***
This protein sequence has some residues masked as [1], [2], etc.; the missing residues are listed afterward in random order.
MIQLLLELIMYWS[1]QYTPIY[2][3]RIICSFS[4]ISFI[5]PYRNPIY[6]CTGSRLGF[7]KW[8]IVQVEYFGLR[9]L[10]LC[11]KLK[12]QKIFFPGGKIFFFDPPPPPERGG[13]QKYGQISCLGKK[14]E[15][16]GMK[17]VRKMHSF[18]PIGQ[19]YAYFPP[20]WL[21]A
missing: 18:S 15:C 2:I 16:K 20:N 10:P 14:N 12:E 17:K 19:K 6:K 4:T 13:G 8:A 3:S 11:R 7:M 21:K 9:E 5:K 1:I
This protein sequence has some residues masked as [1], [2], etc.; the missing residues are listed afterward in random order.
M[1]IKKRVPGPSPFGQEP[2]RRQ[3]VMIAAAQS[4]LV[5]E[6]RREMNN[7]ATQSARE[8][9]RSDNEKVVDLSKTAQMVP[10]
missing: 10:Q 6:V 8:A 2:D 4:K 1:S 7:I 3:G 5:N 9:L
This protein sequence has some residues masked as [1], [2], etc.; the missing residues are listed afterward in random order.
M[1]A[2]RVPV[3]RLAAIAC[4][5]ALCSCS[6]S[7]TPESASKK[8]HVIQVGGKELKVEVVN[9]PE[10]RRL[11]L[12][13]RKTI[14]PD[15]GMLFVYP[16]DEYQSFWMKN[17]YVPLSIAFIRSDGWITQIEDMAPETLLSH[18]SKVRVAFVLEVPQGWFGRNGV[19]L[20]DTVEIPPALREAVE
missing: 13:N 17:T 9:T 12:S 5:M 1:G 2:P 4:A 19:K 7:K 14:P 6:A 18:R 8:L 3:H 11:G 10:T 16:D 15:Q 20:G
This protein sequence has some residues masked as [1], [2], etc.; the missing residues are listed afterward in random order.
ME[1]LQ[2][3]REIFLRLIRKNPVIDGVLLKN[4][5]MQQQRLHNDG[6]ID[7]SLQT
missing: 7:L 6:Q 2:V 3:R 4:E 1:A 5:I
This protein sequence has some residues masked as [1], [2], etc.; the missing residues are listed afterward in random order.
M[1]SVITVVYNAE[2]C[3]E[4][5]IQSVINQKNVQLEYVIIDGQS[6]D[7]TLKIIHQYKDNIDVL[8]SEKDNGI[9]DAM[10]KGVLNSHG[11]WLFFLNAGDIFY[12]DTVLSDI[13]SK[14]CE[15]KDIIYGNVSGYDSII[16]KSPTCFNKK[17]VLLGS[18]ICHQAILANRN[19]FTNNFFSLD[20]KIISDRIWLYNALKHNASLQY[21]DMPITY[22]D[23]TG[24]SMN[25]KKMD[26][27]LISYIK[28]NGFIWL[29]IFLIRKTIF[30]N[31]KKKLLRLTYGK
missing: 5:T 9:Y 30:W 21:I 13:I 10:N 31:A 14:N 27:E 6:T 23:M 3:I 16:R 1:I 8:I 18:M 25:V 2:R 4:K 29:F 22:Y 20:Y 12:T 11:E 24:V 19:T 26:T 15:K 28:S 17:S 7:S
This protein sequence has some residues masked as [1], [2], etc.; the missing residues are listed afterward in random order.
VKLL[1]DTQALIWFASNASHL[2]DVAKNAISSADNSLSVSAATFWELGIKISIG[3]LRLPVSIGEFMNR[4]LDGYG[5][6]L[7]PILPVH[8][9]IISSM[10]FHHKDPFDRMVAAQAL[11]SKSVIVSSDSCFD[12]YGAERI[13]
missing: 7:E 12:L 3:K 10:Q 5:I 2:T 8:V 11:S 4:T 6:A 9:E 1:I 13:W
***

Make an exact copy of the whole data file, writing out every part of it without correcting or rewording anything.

This protein sequence has some residues masked as [1], [2], etc.; the missing residues are listed afterward in random order.
MIQLLLELIMYWS[1]QYTPIY[2][3]RIICSFS[4]ISFI[5]PYRNPIY[6]CTGSRLGF[7]KW[8]IVQVEYFGLR[9]L[10]LC[11]KLK[12]QKIFFPGGKIFFFDPPPPPERGG[13]QKYGQISCLGKK[14]E[15][16]GMK[17]VRKMHSF[18]PIGQ[19]YAYFPP[20]WL[21]A
missing: 18:S 15:C 2:I 16:K 20:N 10:P 14:N 12:E 17:K 19:K 6:K 4:T 13:G 8:A 3:S 11:R 7:M 21:K 9:E 5:K 1:I
This protein sequence has some residues masked as [1], [2], etc.; the missing residues are listed afterward in random order.
M[1]IKKRVPGPSPFGQEP[2]RRQ[3]VMIAAAQS[4]LV[5]E[6]RREMNN[7]ATQSARE[8][9]RSDNEKVVDLSKTAQMVP[10]
missing: 10:Q 6:V 8:A 2:D 4:K 1:S 7:I 3:G 5:N 9:L
This protein sequence has some residues masked as [1], [2], etc.; the missing residues are listed afterward in random order.
M[1]A[2]RVPV[3]RLAAIAC[4][5]ALCSCS[6]S[7]TPESASKK[8]HVIQVGGKELKVEVVN[9]PE[10]RRL[11]L[12][13]RKTI[14]PD[15]GMLFVYP[16]DEYQSFWMKN[17]YVPLSIAFIRSDGWITQIEDMAPETLLSH[18]SKVRVAFVLEVPQGWFGRNGV[19]L[20]DTVEIPPALREAVE
missing: 13:N 17:T 9:T 12:S 5:M 1:G 2:P 4:A 19:K 7:K 14:P 6:A 18:R 8:L 3:H 11:G 10:T 16:D 15:Q 20:G
This protein sequence has some residues masked as [1], [2], etc.; the missing residues are listed afterward in random order.
ME[1]LQ[2][3]REIFLRLIRKNPVIDGVLLKN[4][5]MQQQRLHNDG[6]ID[7]SLQT
missing: 7:L 6:Q 2:V 3:R 4:E 1:A 5:I
This protein sequence has some residues masked as [1], [2], etc.; the missing residues are listed afterward in random order.
M[1]SVITVVYNAE[2]C[3]E[4][5]IQSVINQKNVQLEYVIIDGQS[6]D[7]TLKIIHQYKDNIDVL[8]SEKDNGI[9]DAM[10]KGVLNSHG[11]WLFFLNAGDIFY[12]DTVLSDI[13]SK[14]CE[15]KDIIYGNVSGYDSII[16]KSPTCFNKK[17]VLLGS[18]ICHQAILANRN[19]FTNNFFSLD[20]KIISDRIWLYNALKHNASLQY[21]DMPITY[22]D[23]TG[24]SMN[25]KKMD[26][27]LISYIK[28]NGFIWL[29]IFLIRKTIF[30]N[31]KKKLLRLTYGK
missing: 5:T 9:Y 30:W 21:I 13:I 10:N 31:A 14:N 27:E 6:T 23:M 3:I 16:R 1:I 8:I 18:M 25:V 2:R 4:K 29:F 22:Y 20:Y 12:T 11:E 24:V 19:T 26:T 15:K 28:S 17:S 7:S
This protein sequence has some residues masked as [1], [2], etc.; the missing residues are listed afterward in random order.
VKLL[1]DTQALIWFASNASHL[2]DVAKNAISSADNSLSVSAATFWELGIKISIG[3]LRLPVSIGEFMNR[4]LDGYG[5][6]L[7]PILPVH[8][9]IISSM[10]FHHKDPFDRMVAAQAL[11]SKSVIVSSDSCFD[12]YGAERI[13]
missing: 7:E 12:L 3:K 10:Q 5:I 2:T 8:V 11:S 4:T 6:A 9:E 1:I 13:W